What You Should Know: Hebdo/Obama/Ross Edition

Parisians defied terrorists and bought Charlie Hebdo in droves.

As New York Times media critic David Carr notes in his column, that’s great news for supporters of free speech, newspapers and satire. Also, terrible news for extremist radicals.08

The overwhelming response to the special issue of the newspaper, which normally has a print run of 60,000, is a sign that the citizens buying it wanted more than just a totem memorializing the fallen journalists; they were making an affirmative, political act, a vote in support of free speech. Just last month, consumers had responded in large numbers to the opportunity to stream “The Interview,” the Sony film that had been withdrawn from theaters after the studio was hacked by forces supported by the government of North Korea.

The message is clear and powerful: Dictators and rogue states are free to control what is seen by people who labor under their rule, but the rest of us have no interest in living like that, where others control the movies in theaters or the selections on newsstands. We may or may not all be Charlie Hebdo, but we certainly want to be free to read the paper if we wish.

Surprise, surprise: People disagree about whether Obama will be well-received by history.

Barack Obama
Barack Obama

President Barack Obama is a divisive figure, so it should come as no surprise that New York magazine’s poll of 53 notable historians found that they, too, have various opinions about him.

They all agreed that Obama, as the first black president, will be remembered as a historic figure in at least that one regard. And they all cited the Affordable Care Act as the most consequential piece of legislation he’s signed into law.

Will history remember him well, though? The answers ranged from a resounding “Hell yes!” to a forceful “Are you kidding me?” Click here to read through historians’ responses.

As for an in-depth look as to why history might fondly look back on Obama, here’s New York columnist Jonathan Chait:

It is my view that history will be very generous with Barack Obama, who has compiled a broad record of accomplishment through three-quarters of his presidency. But if it isn’t, it will be for a highly ironic reason: Our historical memory tends to romance, too. Franklin D. Roosevelt’s fatherly reassurance, a youthful Kennedy tossing footballs on the White House lawn, Reagan on horseback — the craving for emotional sustenance and satisfying drama runs deep. Though the parade of Obama’s Katrinas will all be (and mostly already have been) consigned to the forgotten afterlife of cable-news ephemera, it is not yet certain whether this president can bind his achievements into any heroic narrative.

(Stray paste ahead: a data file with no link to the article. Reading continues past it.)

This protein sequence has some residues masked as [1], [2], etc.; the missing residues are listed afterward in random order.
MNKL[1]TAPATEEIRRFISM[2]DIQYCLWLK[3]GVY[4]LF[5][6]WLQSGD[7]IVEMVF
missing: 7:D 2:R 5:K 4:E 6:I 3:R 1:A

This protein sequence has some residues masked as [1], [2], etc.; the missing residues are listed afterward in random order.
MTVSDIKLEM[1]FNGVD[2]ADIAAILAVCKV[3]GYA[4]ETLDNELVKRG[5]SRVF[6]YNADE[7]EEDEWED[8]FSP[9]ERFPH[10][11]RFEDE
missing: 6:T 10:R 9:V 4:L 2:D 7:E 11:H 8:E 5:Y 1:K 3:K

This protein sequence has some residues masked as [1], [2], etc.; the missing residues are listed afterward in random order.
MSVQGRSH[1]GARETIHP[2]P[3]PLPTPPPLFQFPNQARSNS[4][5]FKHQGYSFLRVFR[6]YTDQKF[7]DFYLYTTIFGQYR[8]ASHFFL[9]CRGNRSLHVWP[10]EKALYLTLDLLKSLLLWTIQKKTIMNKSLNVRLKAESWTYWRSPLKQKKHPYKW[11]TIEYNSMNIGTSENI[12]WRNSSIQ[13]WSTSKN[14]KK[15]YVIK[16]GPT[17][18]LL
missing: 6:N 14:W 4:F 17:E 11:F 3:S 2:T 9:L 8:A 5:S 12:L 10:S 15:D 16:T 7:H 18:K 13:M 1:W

As for why not, The Weekly Standard‘s Christopher Caldwell:

Obama’s reputation will also have something in common with that of the last Soviet leader, Mikhail Gorbachev, who believed history and technology have a direction and that his job was to align his country with it, no matter how illogical or undesirable it might appear to his countrymen. Like Gorbachev, Obama will be esteemed in certain quarters a generation from now, but probably more by foreigners than fellow citizens, and more by his country’s enemies than its friends.

President Ross received a 16-percent raise over break and proceeded to promptly withdraw his Nebraska candidacy.

Coincidence? Maybe. Great timing on the Board of Trustees’ part, though. More on the raise from CM Life:

George Ross
George Ross

While he is being considered for a position as president of the University of Nebraska, George Ross saw his base salary rise to $430,000.

Trustees have made it no secret that Ross’ status as one of four finalists for president of the University of Nebraska has made them more aggressive in keeping him at Central Michigan University. Several trustees voiced their support and asked him to stay at CMU during the Dec. 9 Board of Trustees meeting.

However, Kanine said the board did not compare salaries with the University of Nebraska in making the adjustment.

Nebraska President James Milliken was paid $431,276 before leaving the position in May 2014, just $1,276 more than Ross’ new salary at CMU.

Hmm, interesting.

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